In the last two years, NFA has undertaken an extensive exercise of conducting a mapping of stakeholders and holding consultations with them to identify the methods and approaches to attain this aim. UNHCR Regional Bureau Asia Pacific and NFA conducted a regional consultation with civil society organizations (CSOs) working on statelessness and the right to nationality in April 2022 and asked the participants to fill out a survey. Based on the findings of the bilateral consultations, survey findings of the regional consultation, and building on the learnings of NFA’s work as Statelessness Network Asia Pacific (SNAP), NFA decided to facilitate the creation and then coordinate the operation of a regional alliance on statelessness. As opposed to SNAP, this alliance is planned to function as a Secretariat-driven collective with the purpose of long-term solidarity building, peer learning, resource building, and joint advocacy.


The post-event survey and the consultations with organizations and the Advisory Group members showed that a regional alliance would contribute to addressing some of the challenges presented below:

Limited data and resources on statelessness

NFA has been undertaking a comprehensive mapping of the statelessness situation in the region collecting information on the citizenship laws, stakeholders working on nationality rights, and population and statistics of stateless persons and persons at the risk of statelessness in all the countries in the region. Despite credible evidence of the statelessness problem in the region, the issue does not get the needed attention, and consequently, the resources to address statelessness in the region are limited. One of the reasons behind it is the limited quantitative and qualitative data on statelessness in this region. An active regional alliance can play a crucial role in generating attention and resources to address and resolve statelessness in the region.


Fair and meaningful participation of persons with lived experience of statelessness

The statelessness civil society ecosystem consists of very few organizations that are led by stateless persons or persons with lived experience of statelessness. NFA has found that when human rights initiatives are led by persons with lived experience of statelessness, the impact of such advocacy centers the interests of the stateless persons and is more sustainable and thus, we strongly believe that statelessness advocacy should be led by persons with lived experience of statelessness. The regional alliance can help facilitate this shift in power and strengthen the empowerment, and fair and meaningful participation of persons with lived experience of statelessness.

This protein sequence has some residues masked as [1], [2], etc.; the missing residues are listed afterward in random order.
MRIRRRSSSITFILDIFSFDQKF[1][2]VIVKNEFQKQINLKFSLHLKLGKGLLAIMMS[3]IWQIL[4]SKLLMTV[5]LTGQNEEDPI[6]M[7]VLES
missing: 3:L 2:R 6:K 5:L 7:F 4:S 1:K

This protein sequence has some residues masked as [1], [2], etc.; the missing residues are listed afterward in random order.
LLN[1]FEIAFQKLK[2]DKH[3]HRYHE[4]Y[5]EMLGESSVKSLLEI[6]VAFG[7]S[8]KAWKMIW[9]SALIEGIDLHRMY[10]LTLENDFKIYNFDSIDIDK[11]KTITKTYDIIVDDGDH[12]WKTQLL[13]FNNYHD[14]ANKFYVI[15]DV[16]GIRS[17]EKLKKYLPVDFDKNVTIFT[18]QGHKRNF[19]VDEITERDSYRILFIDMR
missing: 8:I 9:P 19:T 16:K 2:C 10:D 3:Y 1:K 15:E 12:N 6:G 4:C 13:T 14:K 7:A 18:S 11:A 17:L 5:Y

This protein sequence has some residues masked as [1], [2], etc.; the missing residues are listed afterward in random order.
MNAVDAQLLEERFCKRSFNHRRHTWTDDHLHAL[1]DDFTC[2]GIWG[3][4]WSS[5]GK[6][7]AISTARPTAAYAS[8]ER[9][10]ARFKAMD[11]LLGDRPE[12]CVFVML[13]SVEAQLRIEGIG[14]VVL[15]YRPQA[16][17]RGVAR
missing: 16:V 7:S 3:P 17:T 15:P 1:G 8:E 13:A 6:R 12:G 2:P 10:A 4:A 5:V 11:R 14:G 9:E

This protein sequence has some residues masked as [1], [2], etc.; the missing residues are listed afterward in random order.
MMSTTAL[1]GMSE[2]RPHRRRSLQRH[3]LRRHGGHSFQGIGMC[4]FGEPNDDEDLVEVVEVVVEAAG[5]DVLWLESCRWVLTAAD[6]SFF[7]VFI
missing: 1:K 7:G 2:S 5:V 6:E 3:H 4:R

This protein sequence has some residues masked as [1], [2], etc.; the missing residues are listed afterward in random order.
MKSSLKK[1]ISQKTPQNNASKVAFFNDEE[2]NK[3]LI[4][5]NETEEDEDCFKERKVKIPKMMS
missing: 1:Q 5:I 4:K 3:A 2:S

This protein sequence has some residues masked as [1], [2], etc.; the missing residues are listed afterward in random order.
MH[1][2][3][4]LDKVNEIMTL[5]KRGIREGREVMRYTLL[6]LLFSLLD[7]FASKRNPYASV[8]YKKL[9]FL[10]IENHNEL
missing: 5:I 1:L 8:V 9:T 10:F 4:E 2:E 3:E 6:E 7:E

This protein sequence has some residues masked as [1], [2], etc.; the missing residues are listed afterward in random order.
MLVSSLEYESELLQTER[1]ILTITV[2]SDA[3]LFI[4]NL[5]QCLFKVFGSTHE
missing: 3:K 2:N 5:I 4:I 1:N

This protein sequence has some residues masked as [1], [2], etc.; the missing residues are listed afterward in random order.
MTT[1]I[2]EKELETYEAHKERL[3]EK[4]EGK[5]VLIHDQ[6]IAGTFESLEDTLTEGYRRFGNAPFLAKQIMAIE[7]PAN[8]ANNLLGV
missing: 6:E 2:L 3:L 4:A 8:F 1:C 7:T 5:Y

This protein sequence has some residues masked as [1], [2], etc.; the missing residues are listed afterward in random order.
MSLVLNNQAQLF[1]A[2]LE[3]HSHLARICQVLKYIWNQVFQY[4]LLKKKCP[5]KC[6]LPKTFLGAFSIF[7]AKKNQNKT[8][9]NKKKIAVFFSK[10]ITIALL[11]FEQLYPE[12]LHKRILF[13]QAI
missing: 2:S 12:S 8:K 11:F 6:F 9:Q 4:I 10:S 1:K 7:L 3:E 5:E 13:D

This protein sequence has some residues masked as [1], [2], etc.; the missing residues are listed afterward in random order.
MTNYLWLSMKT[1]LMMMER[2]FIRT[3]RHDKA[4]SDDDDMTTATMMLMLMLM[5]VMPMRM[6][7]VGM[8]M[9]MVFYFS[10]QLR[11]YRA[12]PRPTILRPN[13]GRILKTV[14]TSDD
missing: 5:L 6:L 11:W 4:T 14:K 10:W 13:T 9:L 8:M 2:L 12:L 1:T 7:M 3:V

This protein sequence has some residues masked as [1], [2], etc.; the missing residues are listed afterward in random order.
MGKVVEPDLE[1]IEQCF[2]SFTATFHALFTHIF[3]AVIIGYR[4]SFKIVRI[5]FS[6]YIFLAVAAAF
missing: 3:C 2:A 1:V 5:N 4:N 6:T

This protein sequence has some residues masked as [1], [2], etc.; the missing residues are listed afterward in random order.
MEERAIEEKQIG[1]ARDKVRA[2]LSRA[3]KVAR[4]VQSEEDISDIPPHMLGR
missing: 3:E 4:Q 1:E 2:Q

Learning and solidarity building platform

Stateless activists and CSOs working on statelessness operate under challenging socio-political environments facing constant risks of reprisal by the government and non-government entities. Despite these challenging circumstances many CSOs and activists in the region have successfully brought about social and legal reforms to address the causes and impacts of statelessness and are continuing to do so. During NFA’s bilateral consultations with former SNAP members, many expressed the interest in creating a safe space to build solidarity among activists and CSOs to share their stories of successes and failures to gain emotional support from each other. Some organizations also voiced a need to create a knowledge building and learning platform among different stakeholders working on statelessness. The regional alliance can provide this space to build knowledge and solidarity among the various activists and CSOs.


Regional civil society movement

Contrary to other geographic regions, the Asia Pacific region does not have a regional human rights instrument nor a regional human rights court to protect the rights of stateless persons. The 1954 Convention relating to the Status of Stateless Persons and the 1961 Convention on the Reduction of Statelessness are the key international conventions addressing statelessness. Only a handful of countries have ratified either of the Statelessness Conventions. The problems of statelessness in region are multi-faceted and is as diverse as the diversity of the region. Through SNAP’s experience we have learnt that building a civil society movement on statelessness in such a vast region requires significant resources and commitment. Building on the work of SNAP, the regional alliance in the long run can create and generate the necessary resources to forge a regional civil society movement. In the short run the alliance can support the national movements of the members and even facilitate joint advocacy among members. NFA is already a member of the Interim Core Group of the Global Movement on Statelessness and a member of the Global Alliance on Statelessness Taskforce. Through NFA, the alliance can liaise with these global platforms to explore collaborations with them to strengthen the regional and national civil society movements.